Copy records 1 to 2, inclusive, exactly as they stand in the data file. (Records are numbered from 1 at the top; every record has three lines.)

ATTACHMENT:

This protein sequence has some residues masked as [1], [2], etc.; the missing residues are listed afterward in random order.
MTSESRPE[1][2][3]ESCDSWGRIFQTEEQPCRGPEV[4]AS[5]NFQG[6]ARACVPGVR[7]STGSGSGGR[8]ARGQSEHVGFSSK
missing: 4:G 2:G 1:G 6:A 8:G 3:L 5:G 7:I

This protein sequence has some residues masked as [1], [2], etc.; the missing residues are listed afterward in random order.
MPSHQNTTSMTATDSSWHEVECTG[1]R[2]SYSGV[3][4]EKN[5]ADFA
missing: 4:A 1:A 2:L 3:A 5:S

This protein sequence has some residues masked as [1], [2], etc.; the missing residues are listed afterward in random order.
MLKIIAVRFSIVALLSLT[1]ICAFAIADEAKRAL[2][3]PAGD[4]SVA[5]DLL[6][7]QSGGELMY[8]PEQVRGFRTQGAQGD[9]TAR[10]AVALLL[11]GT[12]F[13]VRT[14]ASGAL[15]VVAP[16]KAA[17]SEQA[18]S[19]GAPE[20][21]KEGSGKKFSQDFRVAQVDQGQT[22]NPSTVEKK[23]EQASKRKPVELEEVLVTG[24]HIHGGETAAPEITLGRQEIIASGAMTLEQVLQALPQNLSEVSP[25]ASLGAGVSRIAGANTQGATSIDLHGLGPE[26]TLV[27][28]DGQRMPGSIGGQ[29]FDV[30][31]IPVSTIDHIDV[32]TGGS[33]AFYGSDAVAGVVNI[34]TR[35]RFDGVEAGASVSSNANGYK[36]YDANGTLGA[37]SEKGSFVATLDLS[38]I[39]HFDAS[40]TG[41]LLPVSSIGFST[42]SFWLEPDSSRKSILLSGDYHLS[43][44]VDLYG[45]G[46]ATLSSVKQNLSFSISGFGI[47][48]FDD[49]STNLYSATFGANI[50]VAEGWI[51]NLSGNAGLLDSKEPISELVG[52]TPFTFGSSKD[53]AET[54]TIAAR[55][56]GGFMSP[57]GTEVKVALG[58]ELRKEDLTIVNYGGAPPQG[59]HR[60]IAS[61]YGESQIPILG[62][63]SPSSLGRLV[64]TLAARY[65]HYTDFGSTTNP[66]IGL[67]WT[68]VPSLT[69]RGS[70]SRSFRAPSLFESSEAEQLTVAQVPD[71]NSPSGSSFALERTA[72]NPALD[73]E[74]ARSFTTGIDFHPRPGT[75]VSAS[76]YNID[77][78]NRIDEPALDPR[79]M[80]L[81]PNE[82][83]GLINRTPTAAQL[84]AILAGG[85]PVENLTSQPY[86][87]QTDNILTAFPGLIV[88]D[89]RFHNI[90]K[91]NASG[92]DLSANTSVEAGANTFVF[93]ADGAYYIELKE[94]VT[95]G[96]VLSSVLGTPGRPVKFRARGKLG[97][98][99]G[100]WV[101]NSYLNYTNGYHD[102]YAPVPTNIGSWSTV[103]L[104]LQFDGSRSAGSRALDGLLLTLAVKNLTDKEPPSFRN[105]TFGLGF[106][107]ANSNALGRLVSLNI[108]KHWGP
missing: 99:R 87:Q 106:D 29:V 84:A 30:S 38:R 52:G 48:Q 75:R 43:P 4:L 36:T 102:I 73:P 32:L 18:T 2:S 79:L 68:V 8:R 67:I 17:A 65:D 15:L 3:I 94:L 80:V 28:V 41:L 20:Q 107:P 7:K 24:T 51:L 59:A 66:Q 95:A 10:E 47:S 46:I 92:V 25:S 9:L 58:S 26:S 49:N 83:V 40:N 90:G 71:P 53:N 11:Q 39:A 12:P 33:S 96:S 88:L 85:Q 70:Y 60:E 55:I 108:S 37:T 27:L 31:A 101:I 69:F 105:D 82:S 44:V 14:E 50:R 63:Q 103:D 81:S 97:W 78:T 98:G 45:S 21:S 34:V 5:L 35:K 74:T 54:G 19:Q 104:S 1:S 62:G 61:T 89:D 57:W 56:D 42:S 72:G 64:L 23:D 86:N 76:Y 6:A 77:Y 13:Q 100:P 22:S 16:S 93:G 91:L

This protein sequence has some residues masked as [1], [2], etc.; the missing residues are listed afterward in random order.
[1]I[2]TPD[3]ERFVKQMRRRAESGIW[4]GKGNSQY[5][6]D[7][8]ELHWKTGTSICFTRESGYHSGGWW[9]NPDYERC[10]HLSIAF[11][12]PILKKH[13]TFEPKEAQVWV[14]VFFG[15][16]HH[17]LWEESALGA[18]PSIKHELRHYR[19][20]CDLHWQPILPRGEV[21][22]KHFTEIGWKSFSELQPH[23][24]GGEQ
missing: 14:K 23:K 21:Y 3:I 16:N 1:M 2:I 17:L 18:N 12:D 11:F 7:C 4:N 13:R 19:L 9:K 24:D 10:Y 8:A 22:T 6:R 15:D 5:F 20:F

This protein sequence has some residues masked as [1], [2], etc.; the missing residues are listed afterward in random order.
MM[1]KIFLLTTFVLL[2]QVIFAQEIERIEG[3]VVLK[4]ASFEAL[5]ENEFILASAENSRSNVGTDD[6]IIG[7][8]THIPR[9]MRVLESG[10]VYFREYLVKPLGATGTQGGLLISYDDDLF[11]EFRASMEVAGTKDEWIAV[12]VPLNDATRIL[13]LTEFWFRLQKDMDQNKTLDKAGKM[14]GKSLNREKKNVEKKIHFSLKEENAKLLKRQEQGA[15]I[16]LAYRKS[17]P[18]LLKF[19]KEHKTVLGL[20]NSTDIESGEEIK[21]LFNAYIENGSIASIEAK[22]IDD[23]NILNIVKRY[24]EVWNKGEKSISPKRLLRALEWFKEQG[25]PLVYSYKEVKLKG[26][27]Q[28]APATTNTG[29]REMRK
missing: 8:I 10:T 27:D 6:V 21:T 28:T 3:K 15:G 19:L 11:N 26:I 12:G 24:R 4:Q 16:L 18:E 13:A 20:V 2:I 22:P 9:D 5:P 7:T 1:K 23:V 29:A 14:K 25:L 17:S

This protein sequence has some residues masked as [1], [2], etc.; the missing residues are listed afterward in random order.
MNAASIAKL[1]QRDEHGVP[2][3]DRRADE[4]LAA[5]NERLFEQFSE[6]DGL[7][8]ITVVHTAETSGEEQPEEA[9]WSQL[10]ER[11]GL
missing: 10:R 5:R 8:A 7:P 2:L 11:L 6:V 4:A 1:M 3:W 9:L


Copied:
This protein sequence has some residues masked as [1], [2], etc.; the missing residues are listed afterward in random order.
MTSESRPE[1][2][3]ESCDSWGRIFQTEEQPCRGPEV[4]AS[5]NFQG[6]ARACVPGVR[7]STGSGSGGR[8]ARGQSEHVGFSSK
missing: 4:G 2:G 1:G 6:A 8:G 3:L 5:G 7:I

This protein sequence has some residues masked as [1], [2], etc.; the missing residues are listed afterward in random order.
MPSHQNTTSMTATDSSWHEVECTG[1]R[2]SYSGV[3][4]EKN[5]ADFA
missing: 4:A 1:A 2:L 3:A 5:S